DNA stretching device to help detect bio-terror attacks
08 August 2006
A device which stretches DNA is being used to develop a detector for bio-warfare agents.
The research is reported in the latest edition of the Royal Society of Chemistry's journal Lab on a Chip.
DNA, which is naturally coiled in a double-helix form, is much more easily analysed when stretched out, according to Jonathan Larson and a team at US Genomics, USA.
The DNA is stretched by forcing it to flow through a microscopic funnel, and a microchip is then used to complete the analysis.
The technique could help quickly detect, for example, an anthrax, ricin or smallpox attack on a city and help authorities respond in a shorter time.
Dr Larson said: "The ultra high output of our approach is inspiring new applications for DNA mapping.
"Our company has been awarded $23 million by the US Department of Homeland Security's Advanced Research Projects Agency - this funding is to develop a detection system for bio-warfare agents based on the DNA stretching approach.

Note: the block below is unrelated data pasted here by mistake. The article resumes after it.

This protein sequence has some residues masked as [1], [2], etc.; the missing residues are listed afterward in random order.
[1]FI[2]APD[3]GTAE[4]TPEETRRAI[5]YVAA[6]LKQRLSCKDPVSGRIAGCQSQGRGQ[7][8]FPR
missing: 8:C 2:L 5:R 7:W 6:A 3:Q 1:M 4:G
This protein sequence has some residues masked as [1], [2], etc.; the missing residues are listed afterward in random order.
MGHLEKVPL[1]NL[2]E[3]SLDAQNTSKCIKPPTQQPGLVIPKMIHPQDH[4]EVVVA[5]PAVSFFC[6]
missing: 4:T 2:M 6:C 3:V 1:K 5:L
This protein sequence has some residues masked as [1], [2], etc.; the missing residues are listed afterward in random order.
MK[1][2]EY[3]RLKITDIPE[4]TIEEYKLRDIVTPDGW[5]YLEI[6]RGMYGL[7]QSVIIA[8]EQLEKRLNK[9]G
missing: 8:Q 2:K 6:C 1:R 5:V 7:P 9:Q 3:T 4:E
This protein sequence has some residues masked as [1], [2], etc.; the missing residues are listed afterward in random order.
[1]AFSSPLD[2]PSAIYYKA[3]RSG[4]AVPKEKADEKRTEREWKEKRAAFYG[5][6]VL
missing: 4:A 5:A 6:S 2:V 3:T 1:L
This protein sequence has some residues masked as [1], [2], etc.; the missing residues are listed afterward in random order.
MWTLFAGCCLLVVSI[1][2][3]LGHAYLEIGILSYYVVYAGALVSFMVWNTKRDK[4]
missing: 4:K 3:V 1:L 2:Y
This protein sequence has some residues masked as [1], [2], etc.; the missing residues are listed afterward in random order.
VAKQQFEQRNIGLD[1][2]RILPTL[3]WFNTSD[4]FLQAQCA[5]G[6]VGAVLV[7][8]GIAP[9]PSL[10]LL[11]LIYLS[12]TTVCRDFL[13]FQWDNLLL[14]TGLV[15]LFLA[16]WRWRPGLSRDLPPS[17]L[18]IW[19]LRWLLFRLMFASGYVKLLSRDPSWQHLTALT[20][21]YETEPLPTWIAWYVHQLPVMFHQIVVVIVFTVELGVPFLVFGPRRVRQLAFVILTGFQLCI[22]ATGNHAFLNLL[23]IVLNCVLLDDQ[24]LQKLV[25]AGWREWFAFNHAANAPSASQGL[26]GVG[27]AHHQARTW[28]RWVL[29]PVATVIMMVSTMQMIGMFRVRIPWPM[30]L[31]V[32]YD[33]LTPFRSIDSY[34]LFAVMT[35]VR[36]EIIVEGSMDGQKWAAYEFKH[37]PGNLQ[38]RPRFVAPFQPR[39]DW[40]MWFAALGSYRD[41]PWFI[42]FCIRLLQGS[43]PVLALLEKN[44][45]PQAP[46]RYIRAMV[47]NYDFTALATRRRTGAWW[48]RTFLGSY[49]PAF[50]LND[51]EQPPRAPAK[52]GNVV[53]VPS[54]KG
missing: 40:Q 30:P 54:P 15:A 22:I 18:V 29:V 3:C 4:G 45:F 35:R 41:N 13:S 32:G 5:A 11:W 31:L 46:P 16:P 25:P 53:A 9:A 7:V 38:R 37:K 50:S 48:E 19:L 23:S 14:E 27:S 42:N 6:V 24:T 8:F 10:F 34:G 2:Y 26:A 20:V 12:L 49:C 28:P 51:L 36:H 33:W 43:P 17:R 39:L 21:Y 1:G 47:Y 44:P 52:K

"Within 15 minutes, the system will analyse approximately one million DNA fragments collected from biomaterial in the air."
Dr Larson added his team has already improved the stretching efficiency, by increasing throughput and making changes to sample preparation.
He said: "Collectively, these improvements are a big step forward towards fielding robust, sensitive, and high throughput systems for DNA detection."
with thanks to Katherine Davies for the original article.
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